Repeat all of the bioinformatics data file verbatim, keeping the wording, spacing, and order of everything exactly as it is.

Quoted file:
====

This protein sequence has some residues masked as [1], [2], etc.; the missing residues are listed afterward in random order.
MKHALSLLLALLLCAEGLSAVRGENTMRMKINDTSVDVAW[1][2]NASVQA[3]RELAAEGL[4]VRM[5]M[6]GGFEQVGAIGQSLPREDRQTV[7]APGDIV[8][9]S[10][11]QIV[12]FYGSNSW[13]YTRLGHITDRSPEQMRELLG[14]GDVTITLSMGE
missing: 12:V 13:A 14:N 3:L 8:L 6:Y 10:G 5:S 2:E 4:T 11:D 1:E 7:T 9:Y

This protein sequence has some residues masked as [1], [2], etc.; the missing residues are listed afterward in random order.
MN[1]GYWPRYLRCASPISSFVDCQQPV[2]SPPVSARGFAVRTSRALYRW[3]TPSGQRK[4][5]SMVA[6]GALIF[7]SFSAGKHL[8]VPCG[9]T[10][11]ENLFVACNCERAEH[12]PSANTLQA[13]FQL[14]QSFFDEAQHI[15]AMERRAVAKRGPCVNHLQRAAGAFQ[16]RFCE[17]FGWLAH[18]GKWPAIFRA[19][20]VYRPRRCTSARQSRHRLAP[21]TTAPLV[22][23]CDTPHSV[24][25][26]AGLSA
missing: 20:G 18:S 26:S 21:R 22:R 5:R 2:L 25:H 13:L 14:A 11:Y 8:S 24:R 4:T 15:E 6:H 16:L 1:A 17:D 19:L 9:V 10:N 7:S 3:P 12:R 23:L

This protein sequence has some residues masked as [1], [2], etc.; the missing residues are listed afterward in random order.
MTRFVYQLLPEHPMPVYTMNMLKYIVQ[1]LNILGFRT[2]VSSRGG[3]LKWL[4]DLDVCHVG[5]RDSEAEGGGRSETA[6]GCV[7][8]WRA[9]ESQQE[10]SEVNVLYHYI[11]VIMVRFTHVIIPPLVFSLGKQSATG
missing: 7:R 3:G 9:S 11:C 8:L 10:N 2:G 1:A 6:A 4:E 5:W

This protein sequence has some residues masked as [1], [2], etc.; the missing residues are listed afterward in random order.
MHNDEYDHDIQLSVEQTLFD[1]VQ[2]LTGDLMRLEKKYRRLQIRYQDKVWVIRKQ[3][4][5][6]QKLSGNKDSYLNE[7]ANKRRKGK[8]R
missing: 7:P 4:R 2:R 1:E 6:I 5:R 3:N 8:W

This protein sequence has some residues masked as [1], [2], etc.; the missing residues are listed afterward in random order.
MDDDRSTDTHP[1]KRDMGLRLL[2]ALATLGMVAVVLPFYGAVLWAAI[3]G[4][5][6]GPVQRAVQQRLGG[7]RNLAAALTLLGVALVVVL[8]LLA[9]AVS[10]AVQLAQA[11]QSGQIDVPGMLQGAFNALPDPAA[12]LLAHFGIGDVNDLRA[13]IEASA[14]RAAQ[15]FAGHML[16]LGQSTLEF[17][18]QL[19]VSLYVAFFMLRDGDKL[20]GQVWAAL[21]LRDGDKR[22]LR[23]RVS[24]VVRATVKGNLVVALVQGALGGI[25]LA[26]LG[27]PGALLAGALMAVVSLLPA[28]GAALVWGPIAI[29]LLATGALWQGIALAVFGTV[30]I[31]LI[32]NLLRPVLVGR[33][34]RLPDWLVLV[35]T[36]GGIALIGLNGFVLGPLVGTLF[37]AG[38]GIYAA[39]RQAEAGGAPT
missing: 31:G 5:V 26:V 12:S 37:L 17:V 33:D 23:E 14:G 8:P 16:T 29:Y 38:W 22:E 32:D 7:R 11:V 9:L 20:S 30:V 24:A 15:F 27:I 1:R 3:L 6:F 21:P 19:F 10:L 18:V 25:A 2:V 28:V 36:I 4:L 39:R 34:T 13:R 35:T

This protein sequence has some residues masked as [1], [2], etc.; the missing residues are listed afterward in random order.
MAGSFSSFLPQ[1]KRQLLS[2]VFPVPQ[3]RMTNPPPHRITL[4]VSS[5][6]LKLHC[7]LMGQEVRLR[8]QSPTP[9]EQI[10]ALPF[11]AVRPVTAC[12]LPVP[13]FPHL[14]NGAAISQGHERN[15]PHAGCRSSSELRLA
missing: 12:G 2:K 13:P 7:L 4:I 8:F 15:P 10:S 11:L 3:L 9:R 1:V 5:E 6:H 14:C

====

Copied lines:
This protein sequence has some residues masked as [1], [2], etc.; the missing residues are listed afterward in random order.
MKHALSLLLALLLCAEGLSAVRGENTMRMKINDTSVDVAW[1][2]NASVQA[3]RELAAEGL[4]VRM[5]M[6]GGFEQVGAIGQSLPREDRQTV[7]APGDIV[8][9]S[10][11]QIV[12]FYGSNSW[13]YTRLGHITDRSPEQMRELLG[14]GDVTITLSMGE
missing: 12:V 13:A 14:N 3:L 8:L 6:Y 10:G 5:S 2:E 4:T 11:D 1:E 7:T 9:Y

This protein sequence has some residues masked as [1], [2], etc.; the missing residues are listed afterward in random order.
MN[1]GYWPRYLRCASPISSFVDCQQPV[2]SPPVSARGFAVRTSRALYRW[3]TPSGQRK[4][5]SMVA[6]GALIF[7]SFSAGKHL[8]VPCG[9]T[10][11]ENLFVACNCERAEH[12]PSANTLQA[13]FQL[14]QSFFDEAQHI[15]AMERRAVAKRGPCVNHLQRAAGAFQ[16]RFCE[17]FGWLAH[18]GKWPAIFRA[19][20]VYRPRRCTSARQSRHRLAP[21]TTAPLV[22][23]CDTPHSV[24][25][26]AGLSA
missing: 20:G 18:S 26:S 21:R 22:R 5:R 2:L 25:H 13:L 14:A 11:Y 8:S 24:R 4:T 15:E 6:H 16:L 1:A 17:D 19:L 9:V 10:N 7:S 3:P 12:R 23:L

This protein sequence has some residues masked as [1], [2], etc.; the missing residues are listed afterward in random order.
MTRFVYQLLPEHPMPVYTMNMLKYIVQ[1]LNILGFRT[2]VSSRGG[3]LKWL[4]DLDVCHVG[5]RDSEAEGGGRSETA[6]GCV[7][8]WRA[9]ESQQE[10]SEVNVLYHYI[11]VIMVRFTHVIIPPLVFSLGKQSATG
missing: 7:R 3:G 9:S 11:C 8:L 10:N 2:G 1:A 6:A 4:E 5:W

This protein sequence has some residues masked as [1], [2], etc.; the missing residues are listed afterward in random order.
MHNDEYDHDIQLSVEQTLFD[1]VQ[2]LTGDLMRLEKKYRRLQIRYQDKVWVIRKQ[3][4][5][6]QKLSGNKDSYLNE[7]ANKRRKGK[8]R
missing: 7:P 4:R 2:R 1:E 6:I 5:R 3:N 8:W

This protein sequence has some residues masked as [1], [2], etc.; the missing residues are listed afterward in random order.
MDDDRSTDTHP[1]KRDMGLRLL[2]ALATLGMVAVVLPFYGAVLWAAI[3]G[4][5][6]GPVQRAVQQRLGG[7]RNLAAALTLLGVALVVVL[8]LLA[9]AVS[10]AVQLAQA[11]QSGQIDVPGMLQGAFNALPDPAA[12]LLAHFGIGDVNDLRA[13]IEASA[14]RAAQ[15]FAGHML[16]LGQSTLEF[17][18]QL[19]VSLYVAFFMLRDGDKL[20]GQVWAAL[21]LRDGDKR[22]LR[23]RVS[24]VVRATVKGNLVVALVQGALGGI[25]LA[26]LG[27]PGALLAGALMAVVSLLPA[28]GAALVWGPIAI[29]LLATGALWQGIALAVFGTV[30]I[31]LI[32]NLLRPVLVGR[33][34]RLPDWLVLV[35]T[36]GGIALIGLNGFVLGPLVGTLF[37]AG[38]GIYAA[39]RQAEAGGAPT
missing: 31:G 5:V 26:V 12:S 37:L 17:V 33:D 23:E 14:G 8:P 16:T 29:Y 38:W 22:E 32:D 7:R 11:V 9:L 20:S 30:V 24:A 15:F 27:I 1:R 3:L 6:F 21:P 19:F 10:L 18:V 25:A 2:V 28:V 36:I 4:L 39:R 34:T 13:R 35:T

This protein sequence has some residues masked as [1], [2], etc.; the missing residues are listed afterward in random order.
MAGSFSSFLPQ[1]KRQLLS[2]VFPVPQ[3]RMTNPPPHRITL[4]VSS[5][6]LKLHC[7]LMGQEVRLR[8]QSPTP[9]EQI[10]ALPF[11]AVRPVTAC[12]LPVP[13]FPHL[14]NGAAISQGHERN[15]PHAGCRSSSELRLA
missing: 12:G 2:K 13:P 7:L 4:I 8:F 15:P 10:S 11:L 3:L 9:R 1:V 5:E 6:H 14:C